They are governed section 226 of the Act. The main provisions are stated below :

(1) A person shall not be qualified for appointment as an auditor of a company (public or private) unless he is a Chartered Accountant within the meaning of the Chartered Accountants Act, 1949; provided that a firm whereof all the partners practising in India are qualified for appointment, as aforesaid, may be appointed its firm name to be the auditors of a company in which case any partner so practising may act in the name of the firm [Section 226(1)]; and
(2) Notwithstanding anything contained in sub-section (1) but subject to the Rules made under clause (b) of sub-section (2), the holder of certificate granted under the law in force entitling him to act as an auditor of companies in the whole or in any part of Part B States, immediately before the commencement of the Part B States (Laws), 1951 is entitled to act as an auditor of companies registered anywhere in India.
Note: It was only a transitional provision and is not relevant as on date. As per the provisions of the Act, the chartered accountants have exclusive authority to act as the auditors. A chartered accountant either in his individual capacity may act as the auditor or a firm may also act as an auditor provided all partners in the said firm are chartered accountants within the meaning of the Chartered Accountants Act, 1949.
(3) Under sub-section (3) of section 226, the following persons are not qualified for appointment as auditors of a company :

  •  a body corporate;
  •  an officer or an employee of the company;  a person who is a partner, or who is in the employment of an officer or employee of the
  •  a person who is indebted to the company for more than Rs. 1,000 or who has given any guarantee or provided any security in connection with the indebtedness of any third person to the company for more than Rs. 1000; and
  •  a person holding any security of that company. Explanation – For the purposes of this section, “security” means an instrument which carries voting rights.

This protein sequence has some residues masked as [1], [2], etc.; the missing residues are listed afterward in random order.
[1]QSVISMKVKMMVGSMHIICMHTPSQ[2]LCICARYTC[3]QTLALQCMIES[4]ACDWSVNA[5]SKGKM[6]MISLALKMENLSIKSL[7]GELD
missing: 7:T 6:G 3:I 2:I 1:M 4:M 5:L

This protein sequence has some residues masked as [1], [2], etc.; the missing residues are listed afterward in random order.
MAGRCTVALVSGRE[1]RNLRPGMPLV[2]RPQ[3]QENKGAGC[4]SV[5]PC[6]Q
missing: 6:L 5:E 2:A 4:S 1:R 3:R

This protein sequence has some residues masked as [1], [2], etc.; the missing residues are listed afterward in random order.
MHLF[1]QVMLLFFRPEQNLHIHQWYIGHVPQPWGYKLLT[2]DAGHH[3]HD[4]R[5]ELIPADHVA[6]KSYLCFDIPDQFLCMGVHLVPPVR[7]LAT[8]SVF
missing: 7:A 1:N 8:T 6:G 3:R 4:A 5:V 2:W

(4) It is further laid down in sub-section (4) of section 226 that a person is not eligible for appointment as auditor of any company, if he is disqualified from acting as auditor of that company’s subsidiary or holding company or of any other subsidiary of the same holding company.
(5) Sub-section (5) of section 226 provides that if an auditor, after his appointment, becomes subject to any of the disqualification specified in sub-sections (3) and (4), i.e., in respect of matters described in paragraphs (3) and (4) above, he shall be deemed to have automatically vacated his office.

Students may note that these provisions have been introduced with the objective that the accounts of companies shall be audited only persons of proven standing who will be under the discipline of a professional body, viz., the Institute of Chartered Accountants of India. Only a person holding a certificate of practice issued it is qualified for appointment as auditor. The provisions relating to disqualifications aim to prohibit certain financial or personal relationships so as to ensure that an auditor appears to be independent to the world at large. The main purpose of disqualifying a body corporate to act as an auditor is perhaps on the grounds that the accountancy profession is rendering services to society which are of personal nature. The effect of corporate form of entity would be that the limited liability shall be detrimental in the interests of the profession. To ensure that he would be independent in his attitude and judgment, it has also been provided that the auditor shall not be connected or associated with directors or any officer of the company either as a partner or an employee. With the inclusion of clause (e) in sub-section (3) of section 226, the legislator had introduced a very stringent requirement wherean auditor shall not be able to hold even a single share or any other kind of security. A firm would also be disqualified to be appointed as an auditor even if one partner is disqualified under this clause.

It is also a requirement that when a Chartered Accountant, being a relative of person(s) having substantial interest in the company or in any business, expresses any opinion on financial statements of the company, or of the business, he should disclose his interest while making the report. If this disclosure is not made, it would amount to “misconduct” under the Chartered Accountants Act, 1949. ‘Relative’ for this purpose means a relative within the meaning of section 6 of the Act. Similarly, the expression ‘substantial interest’ shall have the same meaning assigned thereto under Explanation 3 to section 13 of the Income-tax Act, 1961. Students may also note carefully that there is no bar under the Act to prohibit an auditor of a company from rendering other services in the capacity of a consultant. Rather an auditor because of his vast knowledge and familiarity about the client’s affairs is perhaps the best person to render advisory services. In this case, attention is also invited to Part II of Schedule VI to Act where auditor’s remuneration has to be shown under different heads. Further, a person is also not disqualified for appointment as auditor of a company if his relatives or employees act as a director, secretary, or otherwise as an officer or employee of the company. But the Central Government’s permission may have to be obtained under section 314 of the Act. The Council of the Institute, however, recently issued a notification wherein it imposed a cap on audit fees to be received from audit vis-à-vis other services.

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